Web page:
Near vision tests: LEA SYMBOLS® line test with 100% spacing and on the reverse size with 50% and 25% spacing.

Near vision acuity, line test with the LEA SYMBOLS® and the LEA NUMBERS®

1. Use either a near vision card, the LEA-Screener or - in cases of severe low vision - the lower part of a distance vision chart. Discuss the names of the symbols or agree on pointing/signing as the mode of answering. Measure visual acuity at 40cm binocularly and then monocularly. It is important to assess visual acuity also at the distance that the child prefers to use when looking at pictures and texts. Ask the child to hold the test at the distance and angle that he/she feels comfortable and measure visual acuity at that distance. If the child needs near correction and it is available, use it during the measurement.

Test situations using the line test with the LEA SYMBOLS® and the LEA NUMBERS®

2. Write down the results as the M-value (M-value is the physical, printed size of the optotype. A 3.2M optotype corresponds to visual acuity 1.0 (6/6, 20/20) at a distance of 3.2m, a 9.5M optotype at a distance of 9.5 meters.) and the distance used and calculate the VA-value by dividing the distance used (in meters) by the M-value, i.e. if the child read 3.2M at 30cm (30cm= 0.3m), then 0.3/3.2 = 3/32 = 6/60. If the decimal notation is used, the calculation is following: 0.3/3.2 = 3/32 = 0.1. If the American 20/20 notation is used, it is 0.3/3.2 = 3/32 = 1/10 = 20/200. If you find the calculation too difficult, report the M-value and the distance used to the ophthalmologist or optometrist. If you use the 40cm near vision card at the standard distance, you can read the visual acuity value next to the line read by the child.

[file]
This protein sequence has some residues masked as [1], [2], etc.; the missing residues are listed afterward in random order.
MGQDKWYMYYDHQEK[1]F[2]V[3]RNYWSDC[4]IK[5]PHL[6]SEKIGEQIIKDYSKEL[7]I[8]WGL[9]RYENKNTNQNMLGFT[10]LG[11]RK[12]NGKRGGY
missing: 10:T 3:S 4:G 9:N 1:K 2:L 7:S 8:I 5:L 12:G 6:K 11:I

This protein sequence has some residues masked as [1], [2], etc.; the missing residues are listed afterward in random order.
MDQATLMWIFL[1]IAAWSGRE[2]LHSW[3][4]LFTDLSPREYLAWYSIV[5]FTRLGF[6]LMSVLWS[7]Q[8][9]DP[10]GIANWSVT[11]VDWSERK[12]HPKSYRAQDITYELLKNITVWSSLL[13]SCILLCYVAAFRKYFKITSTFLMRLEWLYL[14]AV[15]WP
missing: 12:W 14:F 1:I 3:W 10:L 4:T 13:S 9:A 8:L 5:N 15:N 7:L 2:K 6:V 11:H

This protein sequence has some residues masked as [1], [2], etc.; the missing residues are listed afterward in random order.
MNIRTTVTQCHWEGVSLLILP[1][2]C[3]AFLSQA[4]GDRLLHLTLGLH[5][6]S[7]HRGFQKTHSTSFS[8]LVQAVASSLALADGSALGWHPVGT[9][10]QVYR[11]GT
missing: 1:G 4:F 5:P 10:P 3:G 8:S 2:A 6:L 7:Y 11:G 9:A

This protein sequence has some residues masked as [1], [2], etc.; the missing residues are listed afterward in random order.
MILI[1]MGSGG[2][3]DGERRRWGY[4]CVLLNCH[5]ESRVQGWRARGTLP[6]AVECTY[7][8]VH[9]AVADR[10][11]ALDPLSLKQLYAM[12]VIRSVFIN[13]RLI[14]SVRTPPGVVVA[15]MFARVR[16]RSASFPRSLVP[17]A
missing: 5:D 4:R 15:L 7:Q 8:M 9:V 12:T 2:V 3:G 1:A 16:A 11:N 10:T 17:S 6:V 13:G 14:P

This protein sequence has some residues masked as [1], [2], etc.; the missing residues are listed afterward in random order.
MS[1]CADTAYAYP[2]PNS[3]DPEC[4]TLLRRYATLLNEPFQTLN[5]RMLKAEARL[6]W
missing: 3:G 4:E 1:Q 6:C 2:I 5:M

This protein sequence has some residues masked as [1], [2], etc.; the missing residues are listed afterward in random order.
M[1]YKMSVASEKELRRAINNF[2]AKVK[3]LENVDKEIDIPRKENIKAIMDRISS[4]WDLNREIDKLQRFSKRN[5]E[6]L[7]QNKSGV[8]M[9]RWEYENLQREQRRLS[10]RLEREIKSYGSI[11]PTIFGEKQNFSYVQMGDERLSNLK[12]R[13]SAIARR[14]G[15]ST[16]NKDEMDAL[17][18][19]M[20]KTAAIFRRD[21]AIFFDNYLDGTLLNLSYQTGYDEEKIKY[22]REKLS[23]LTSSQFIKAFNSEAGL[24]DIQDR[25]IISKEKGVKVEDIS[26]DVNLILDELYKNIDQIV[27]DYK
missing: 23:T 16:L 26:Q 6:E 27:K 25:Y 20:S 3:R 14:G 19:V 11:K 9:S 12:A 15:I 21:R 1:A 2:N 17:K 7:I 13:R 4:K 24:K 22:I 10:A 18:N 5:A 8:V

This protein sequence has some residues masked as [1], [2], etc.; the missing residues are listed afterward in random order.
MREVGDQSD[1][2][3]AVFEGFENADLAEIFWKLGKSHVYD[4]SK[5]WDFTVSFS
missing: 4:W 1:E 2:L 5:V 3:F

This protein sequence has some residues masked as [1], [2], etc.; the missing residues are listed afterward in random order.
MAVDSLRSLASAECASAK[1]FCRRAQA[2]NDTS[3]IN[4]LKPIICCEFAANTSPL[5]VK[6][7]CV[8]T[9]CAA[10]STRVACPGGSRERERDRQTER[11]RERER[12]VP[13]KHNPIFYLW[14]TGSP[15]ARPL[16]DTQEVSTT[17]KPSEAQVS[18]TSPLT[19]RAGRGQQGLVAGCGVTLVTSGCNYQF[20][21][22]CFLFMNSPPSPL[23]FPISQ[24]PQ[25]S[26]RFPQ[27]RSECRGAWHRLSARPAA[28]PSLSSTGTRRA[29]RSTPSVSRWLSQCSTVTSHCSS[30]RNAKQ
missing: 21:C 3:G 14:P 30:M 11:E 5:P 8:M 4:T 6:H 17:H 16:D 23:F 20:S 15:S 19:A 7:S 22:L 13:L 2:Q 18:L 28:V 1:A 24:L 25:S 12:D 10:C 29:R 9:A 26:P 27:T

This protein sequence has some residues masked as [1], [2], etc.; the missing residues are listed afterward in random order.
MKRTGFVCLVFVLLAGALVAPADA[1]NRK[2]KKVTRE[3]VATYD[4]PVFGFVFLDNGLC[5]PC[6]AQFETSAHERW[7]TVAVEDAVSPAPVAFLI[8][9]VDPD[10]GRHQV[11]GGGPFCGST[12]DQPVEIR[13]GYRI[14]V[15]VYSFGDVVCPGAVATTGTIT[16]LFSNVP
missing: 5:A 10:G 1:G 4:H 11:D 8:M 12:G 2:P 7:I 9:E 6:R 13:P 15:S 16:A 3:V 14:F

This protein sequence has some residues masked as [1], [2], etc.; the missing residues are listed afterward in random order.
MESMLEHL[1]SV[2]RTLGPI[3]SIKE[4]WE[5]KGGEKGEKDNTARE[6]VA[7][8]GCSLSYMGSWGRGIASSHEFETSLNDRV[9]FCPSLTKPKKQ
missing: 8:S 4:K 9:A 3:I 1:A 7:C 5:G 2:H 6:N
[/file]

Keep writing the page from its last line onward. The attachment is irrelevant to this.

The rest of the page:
3. If the binocular visual acuity is less than the acuity of the better eye, explore with the child whether the eye with the worse VA should be covered to enhance vision during demanding near vision tasks or whether the cover disturbs vision. Sometimes blurring can be caused by a small angle squint which could be corrected with glasses, and which should be reported to the child's low vision optometrist or ophthalmologist (where available).

In some cases you will find that visual acuity at the preferred distance is lower than it is at the standard 40cm distance. This means that the child prefers a larger but blurred image. If possible, ask the optometrist to find out whether the image can be made clearer with appropriate reading lenses for this distance.

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